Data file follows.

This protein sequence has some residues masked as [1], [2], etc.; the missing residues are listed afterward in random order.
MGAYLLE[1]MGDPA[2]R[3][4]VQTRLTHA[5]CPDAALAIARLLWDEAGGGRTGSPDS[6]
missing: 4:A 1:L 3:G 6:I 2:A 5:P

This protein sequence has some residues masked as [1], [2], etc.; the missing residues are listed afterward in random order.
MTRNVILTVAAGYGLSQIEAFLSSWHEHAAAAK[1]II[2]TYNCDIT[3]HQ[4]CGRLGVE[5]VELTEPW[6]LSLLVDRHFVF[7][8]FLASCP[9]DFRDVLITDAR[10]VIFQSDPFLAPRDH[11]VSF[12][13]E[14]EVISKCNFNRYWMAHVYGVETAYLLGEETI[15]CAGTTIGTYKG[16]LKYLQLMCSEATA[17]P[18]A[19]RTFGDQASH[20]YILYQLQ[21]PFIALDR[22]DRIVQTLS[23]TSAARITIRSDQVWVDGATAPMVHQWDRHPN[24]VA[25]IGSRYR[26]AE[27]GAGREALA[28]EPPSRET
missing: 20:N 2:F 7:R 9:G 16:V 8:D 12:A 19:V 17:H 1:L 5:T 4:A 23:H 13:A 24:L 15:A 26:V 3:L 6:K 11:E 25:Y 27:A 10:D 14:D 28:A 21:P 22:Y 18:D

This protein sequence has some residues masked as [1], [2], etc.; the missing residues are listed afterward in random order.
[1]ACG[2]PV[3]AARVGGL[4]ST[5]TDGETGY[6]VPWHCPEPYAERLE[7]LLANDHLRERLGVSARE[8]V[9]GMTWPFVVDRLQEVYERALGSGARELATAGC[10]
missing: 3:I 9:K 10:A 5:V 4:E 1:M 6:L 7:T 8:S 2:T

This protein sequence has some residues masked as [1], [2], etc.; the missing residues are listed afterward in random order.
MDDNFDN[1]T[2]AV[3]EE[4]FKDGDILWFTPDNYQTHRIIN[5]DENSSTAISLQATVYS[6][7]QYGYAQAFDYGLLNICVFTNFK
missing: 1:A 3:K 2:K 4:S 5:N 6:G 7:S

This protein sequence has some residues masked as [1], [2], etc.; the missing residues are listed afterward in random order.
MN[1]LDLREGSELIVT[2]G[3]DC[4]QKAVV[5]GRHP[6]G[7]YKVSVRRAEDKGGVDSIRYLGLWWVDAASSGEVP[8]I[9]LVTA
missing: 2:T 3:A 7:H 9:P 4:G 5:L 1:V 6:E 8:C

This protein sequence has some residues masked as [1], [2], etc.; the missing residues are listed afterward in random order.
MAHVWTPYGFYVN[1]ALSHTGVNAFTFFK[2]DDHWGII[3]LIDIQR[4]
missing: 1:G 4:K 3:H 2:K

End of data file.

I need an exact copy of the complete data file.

This protein sequence has some residues masked as [1], [2], etc.; the missing residues are listed afterward in random order.
MGAYLLE[1]MGDPA[2]R[3][4]VQTRLTHA[5]CPDAALAIARLLWDEAGGGRTGSPDS[6]
missing: 4:A 1:L 3:G 6:I 2:A 5:P

This protein sequence has some residues masked as [1], [2], etc.; the missing residues are listed afterward in random order.
MTRNVILTVAAGYGLSQIEAFLSSWHEHAAAAK[1]II[2]TYNCDIT[3]HQ[4]CGRLGVE[5]VELTEPW[6]LSLLVDRHFVF[7][8]FLASCP[9]DFRDVLITDAR[10]VIFQSDPFLAPRDH[11]VSF[12][13]E[14]EVISKCNFNRYWMAHVYGVETAYLLGEETI[15]CAGTTIGTYKG[16]LKYLQLMCSEATA[17]P[18]A[19]RTFGDQASH[20]YILYQLQ[21]PFIALDR[22]DRIVQTLS[23]TSAARITIRSDQVWVDGATAPMVHQWDRHPN[24]VA[25]IGSRYR[26]AE[27]GAGREALA[28]EPPSRET
missing: 20:N 2:F 7:R 9:G 16:V 8:D 12:A 19:V 17:H 1:L 5:T 4:A 23:H 13:A 24:L 15:A 26:V 3:L 6:K 11:E 25:Y 27:A 10:D 14:D 28:A 21:P 22:Y 18:D

This protein sequence has some residues masked as [1], [2], etc.; the missing residues are listed afterward in random order.
[1]ACG[2]PV[3]AARVGGL[4]ST[5]TDGETGY[6]VPWHCPEPYAERLE[7]LLANDHLRERLGVSARE[8]V[9]GMTWPFVVDRLQEVYERALGSGARELATAGC[10]
missing: 3:I 9:K 10:A 5:V 4:E 1:M 6:L 7:T 8:S 2:T

This protein sequence has some residues masked as [1], [2], etc.; the missing residues are listed afterward in random order.
MDDNFDN[1]T[2]AV[3]EE[4]FKDGDILWFTPDNYQTHRIIN[5]DENSSTAISLQATVYS[6][7]QYGYAQAFDYGLLNICVFTNFK
missing: 1:A 3:K 2:K 4:S 5:N 6:G 7:S

This protein sequence has some residues masked as [1], [2], etc.; the missing residues are listed afterward in random order.
MN[1]LDLREGSELIVT[2]G[3]DC[4]QKAVV[5]GRHP[6]G[7]YKVSVRRAEDKGGVDSIRYLGLWWVDAASSGEVP[8]I[9]LVTA
missing: 2:T 3:A 7:H 9:P 4:G 5:L 1:V 6:E 8:C

This protein sequence has some residues masked as [1], [2], etc.; the missing residues are listed afterward in random order.
MAHVWTPYGFYVN[1]ALSHTGVNAFTFFK[2]DDHWGII[3]LIDIQR[4]
missing: 1:G 4:K 3:H 2:K